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Amazon Photos: Trees That Dominate the Rain Forest

Intro

Flooded Amazon forest

(Image credit: © Hans ter Steege)

The Amazon rain forest is one of the most diverse places on Earth, home to unknown thousands of species, including thousands of trees. Until now, scientists didn't know which trees dominated the forest and where different tree species were located. A new study published in the Oct. 17, 2013, issue of the journal Science examined an area of the Amazon and found that only a few dozen tree species are very common, or "hyperdominant."

French Guiana forest canopy

Canopy of a forest

(Image credit: Daniel Sabatier | Dr. ter Steege and colleagues.)

Canopy of a forest in French Guiana with Amazonian hyper-dominant tree species, including Symphonia globulifera, Euterpe edulis (small starlike crowns) and Mauritia flexuosa (large fan-shape leaves).

Los Amigos River and forests

Forests along the Los Amigos River in southeastern Peru.

(Image credit: Antonio Vizcaíno | Dr. ter Steege and colleagues.)

Forests along the Los Amigos River in southeastern Peru.

Flooded Amazon forest

Flooded Amazon forest

(Image credit: © Hans ter Steege)

Seasonally flooded for est (igapo) alon g the Jau River in Jau National Pa rk (central Amazon), the second - largest forest reserve in South America, covering an area greater than 2.2 million hectares. Jau Nationa l Park has been declar ed a UNESCO World Heritage Site.

Evidence of higher water

Evidence of higher water, amazon trees

(Image credit: Hans ter Steege.)

High water in the low varzea forest along the Solimoes (Amazon) River, here dominated by Cecropia latiloba. The difference between high and low water is over 12m. The high water level can be seen on each of the trees.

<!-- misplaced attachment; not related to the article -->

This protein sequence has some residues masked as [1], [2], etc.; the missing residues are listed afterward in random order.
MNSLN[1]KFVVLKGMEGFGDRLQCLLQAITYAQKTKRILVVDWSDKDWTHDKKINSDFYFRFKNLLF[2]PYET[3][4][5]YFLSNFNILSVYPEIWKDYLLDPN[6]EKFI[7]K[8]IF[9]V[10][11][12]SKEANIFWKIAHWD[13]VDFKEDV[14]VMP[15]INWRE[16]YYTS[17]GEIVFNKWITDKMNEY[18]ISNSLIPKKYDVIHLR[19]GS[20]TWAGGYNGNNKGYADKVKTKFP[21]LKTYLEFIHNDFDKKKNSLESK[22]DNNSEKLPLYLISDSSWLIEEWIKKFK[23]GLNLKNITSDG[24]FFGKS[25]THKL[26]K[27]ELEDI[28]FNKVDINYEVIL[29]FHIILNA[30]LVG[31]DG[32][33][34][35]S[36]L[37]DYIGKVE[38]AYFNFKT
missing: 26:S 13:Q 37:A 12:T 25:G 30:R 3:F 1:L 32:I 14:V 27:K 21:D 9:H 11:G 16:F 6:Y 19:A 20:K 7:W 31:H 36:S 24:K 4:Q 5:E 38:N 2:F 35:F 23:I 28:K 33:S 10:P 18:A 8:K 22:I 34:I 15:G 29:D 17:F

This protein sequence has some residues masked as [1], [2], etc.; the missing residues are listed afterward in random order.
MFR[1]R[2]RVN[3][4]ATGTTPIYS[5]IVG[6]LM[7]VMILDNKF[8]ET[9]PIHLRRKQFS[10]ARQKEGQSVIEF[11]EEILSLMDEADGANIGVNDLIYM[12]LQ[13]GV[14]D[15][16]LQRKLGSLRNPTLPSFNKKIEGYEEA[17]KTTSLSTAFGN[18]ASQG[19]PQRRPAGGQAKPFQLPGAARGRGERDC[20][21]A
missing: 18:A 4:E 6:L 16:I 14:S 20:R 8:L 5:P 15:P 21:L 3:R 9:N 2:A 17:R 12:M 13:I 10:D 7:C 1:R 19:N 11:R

A useful object

Bertholletia excelsa, amazon trees

(Image credit: Hans ter Steege.)

Trunk and part of the canopy of a Brazil nut tree (Bertholletia excelsa) in central Amazonia. Brazil nut is one of several hyper-dominant species with a long history of human use.

Beautiful flowers

flower, hyper-dominant trees, amazon

(Image credit: Hans ter Steege.)

Flowers of the hyper-dominant tree species Gustavia hexapetala in Brownsberg Nature Park, Suriname.

Counting the trees

amazon trees, inventory

(Image credit: Hans ter Steege.)

Establishing tree plots in remote areas of the Amazon requires lodging in camps. This photo shows a forward camp used in 2004 to inventory trees in the Lely Mountains of Suriname. The camp was dubbed Komo-kondre after the covers of the hammocks, which are made out of Komo garbage bags.

Amana lake from above

Amana lake, Tefe, amazon trees

(Image credit: F. Wittmann | Dr. ter Steege and colleagues.)

Delta of Amana Lake near Tefe (state of Amazonas, Brazil).

Unique fruit

amazon trees, fruit

(Image credit: F. Wittmann | Dr. ter Steege and colleagues.)

Virola surinamensis fruit at Mamiraua Reserve. This species, a member of the Nutmeg family, is one of the hyper-dominant tree species in the Amazon.